1939 Graham Model 96 Sharknose Coupe—From the everything-old-is-new-department: The Art Deco design cues of this Graham were positioned as celebrating “The Spirit of Motion,” coincidentally(?) prefiguring Mazda’s current Kodo “Soul of Motion” approach. The dramatic appearance wasn’t enough to save Graham, however, and the company—originally part of one small automaker, Graham-Paige—eventually sold its automotive business to another, Kaiser Frazer.
1947 Tatra T-87—Rocking a rear-mounted 2.9-liter V8 engine, this Czech product sported a sort of dorsal fin at the back to help with aerodynamics and, if Wikipedia is correct, had a lower coefficient of drag than the current SRT Viper. On the other hand, although the T-87 was notably fast for its time, with a top speed that approached 100 mph, it achieved that mark with 98 hp that are less than one-sixth of what the Viper carries. Needless to say, its powertrain configuration is supposed to have had a significant influence on Ferdinand Porsche, who certainly had a predilection for rear-engined vehicles.
1953 Lancia PF200-C by Pininfarina—Welcome to the Jet Age, as interpreted by one of the industry’s design legends, Battista “Pinin” Farina. Farina and the design house that bears his name have had a long and rich history as a modern-day coach-builder and manufacturer, and while Pininfarina’s work with Lancia doesn’t get the notice here that its Ferrari and Alfa Romeo entries do, it’s just as amazing. Clearly inspired by aircraft like the MiG-15 and North American F-86 Sabre, this roadster was built on the fairly sophisticated platform of the Lancia Aurelia and earned two awards at the Concours. It was Best in Class in the Postwar Sports before 1960 category and also claimed the trophy as “The Art that Moves Us.”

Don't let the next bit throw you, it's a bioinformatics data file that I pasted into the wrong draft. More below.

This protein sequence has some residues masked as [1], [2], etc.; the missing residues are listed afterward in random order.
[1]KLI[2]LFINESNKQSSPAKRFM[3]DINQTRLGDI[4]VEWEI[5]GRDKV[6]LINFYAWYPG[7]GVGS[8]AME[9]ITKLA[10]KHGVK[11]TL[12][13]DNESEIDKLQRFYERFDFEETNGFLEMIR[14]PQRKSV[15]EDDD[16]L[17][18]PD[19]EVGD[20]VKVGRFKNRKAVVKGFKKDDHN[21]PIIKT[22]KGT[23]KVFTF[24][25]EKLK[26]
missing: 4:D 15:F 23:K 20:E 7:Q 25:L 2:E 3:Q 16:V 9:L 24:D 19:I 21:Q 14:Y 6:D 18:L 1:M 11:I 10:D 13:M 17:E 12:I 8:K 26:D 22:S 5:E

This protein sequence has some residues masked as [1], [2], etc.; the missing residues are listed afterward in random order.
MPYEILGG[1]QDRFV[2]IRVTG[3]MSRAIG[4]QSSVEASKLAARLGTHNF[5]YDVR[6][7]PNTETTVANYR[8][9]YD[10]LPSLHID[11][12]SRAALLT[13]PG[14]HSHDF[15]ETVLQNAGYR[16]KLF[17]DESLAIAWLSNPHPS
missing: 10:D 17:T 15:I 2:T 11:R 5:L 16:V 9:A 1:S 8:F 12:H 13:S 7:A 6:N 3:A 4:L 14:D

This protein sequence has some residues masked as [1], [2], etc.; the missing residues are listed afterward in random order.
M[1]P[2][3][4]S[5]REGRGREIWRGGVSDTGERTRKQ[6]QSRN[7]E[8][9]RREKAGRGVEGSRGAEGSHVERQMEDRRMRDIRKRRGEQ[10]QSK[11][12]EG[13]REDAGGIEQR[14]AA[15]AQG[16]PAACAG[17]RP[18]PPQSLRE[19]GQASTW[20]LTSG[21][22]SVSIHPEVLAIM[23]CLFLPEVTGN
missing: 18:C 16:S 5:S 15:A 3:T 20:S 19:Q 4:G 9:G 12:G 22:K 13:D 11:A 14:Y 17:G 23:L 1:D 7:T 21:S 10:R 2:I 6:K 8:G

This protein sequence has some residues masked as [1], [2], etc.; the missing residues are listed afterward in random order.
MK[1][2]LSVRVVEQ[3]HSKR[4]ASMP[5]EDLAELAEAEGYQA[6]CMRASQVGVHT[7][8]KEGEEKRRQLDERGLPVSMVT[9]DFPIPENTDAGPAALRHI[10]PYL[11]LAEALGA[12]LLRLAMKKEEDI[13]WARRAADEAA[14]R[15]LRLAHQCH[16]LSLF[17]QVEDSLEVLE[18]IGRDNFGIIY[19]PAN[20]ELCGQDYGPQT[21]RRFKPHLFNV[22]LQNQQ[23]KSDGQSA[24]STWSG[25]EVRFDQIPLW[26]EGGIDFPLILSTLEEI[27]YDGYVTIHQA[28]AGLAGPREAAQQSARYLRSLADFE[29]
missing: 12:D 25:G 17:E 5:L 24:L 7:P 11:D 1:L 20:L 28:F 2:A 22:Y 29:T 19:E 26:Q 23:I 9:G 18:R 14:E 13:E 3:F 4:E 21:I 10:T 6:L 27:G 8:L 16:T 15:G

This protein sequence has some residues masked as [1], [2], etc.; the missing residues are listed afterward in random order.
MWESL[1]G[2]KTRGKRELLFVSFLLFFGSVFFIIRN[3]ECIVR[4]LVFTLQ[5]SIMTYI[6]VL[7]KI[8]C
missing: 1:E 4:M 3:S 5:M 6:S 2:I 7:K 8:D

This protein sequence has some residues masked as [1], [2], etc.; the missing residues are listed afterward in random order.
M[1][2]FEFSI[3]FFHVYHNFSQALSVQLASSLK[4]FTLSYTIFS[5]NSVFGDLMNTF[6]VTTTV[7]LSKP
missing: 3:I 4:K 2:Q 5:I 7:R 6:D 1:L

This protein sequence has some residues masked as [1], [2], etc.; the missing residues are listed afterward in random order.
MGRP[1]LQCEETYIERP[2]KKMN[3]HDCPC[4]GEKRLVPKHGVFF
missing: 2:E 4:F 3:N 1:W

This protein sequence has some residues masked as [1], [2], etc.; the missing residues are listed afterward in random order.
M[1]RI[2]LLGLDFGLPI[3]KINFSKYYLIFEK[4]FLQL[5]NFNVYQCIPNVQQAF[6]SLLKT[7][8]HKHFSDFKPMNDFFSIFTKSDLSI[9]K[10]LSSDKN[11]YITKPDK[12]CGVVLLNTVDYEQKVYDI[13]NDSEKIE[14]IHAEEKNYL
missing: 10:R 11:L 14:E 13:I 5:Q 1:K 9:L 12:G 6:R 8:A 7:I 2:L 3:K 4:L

1958 Edsel Pacer Convertible—Another Jet Age vehicle was this Ford Edsel Pacer, and now, after seeing the Lancia on the previous page, you can get a better insight into where Ford designers were going with the Edsel’s front end. And the car lived up to its “futuristic” looks, too, with steering-wheel-mounted push-button controls for its transmission as well as a “Control Center” instrument panel designed to mimic the appearance of gauge clusters in the era’s aircraft. This was another Best in Class honoree, in the Jet Age Convertible category.
1966 Ford GT-40—Most of these seem to be decked out in some version of Ford’s blue-and-white racing livery, making this handsome GT-40 rare for its paint job alone, let alone for its choice from the palette of its arch-rival. The judges seem to have agreed, honoring the car in the Postwar Sports after 1961 class. For those keeping track, Ferrari did have its revenge by winning the Best in Class trophy with a 1967 GTS Spider by Pininfarina—although it’s not likely to make up for those Le Mans losses.
1970 Urban Concept—It looks like a tiny version of the AMC Pacer, but this actually is one of GM’s first electric vehicles. Like many of the current electrics, the Urban Concept was designed, obviously, as a city car, and it’s certainly city-sized in terms of length. At 86 inches long, the vehicle is 20 inches shorter than a Smart fortwo, and it weighs a mere 1,250 lbs., with most of that coming from its seven 12-volt Delco-Remy lead-acid batteries. The result is a 58-mile all-electric driving range, a top speed of 25 mph, and charging times of seven hours with a standard household outlet.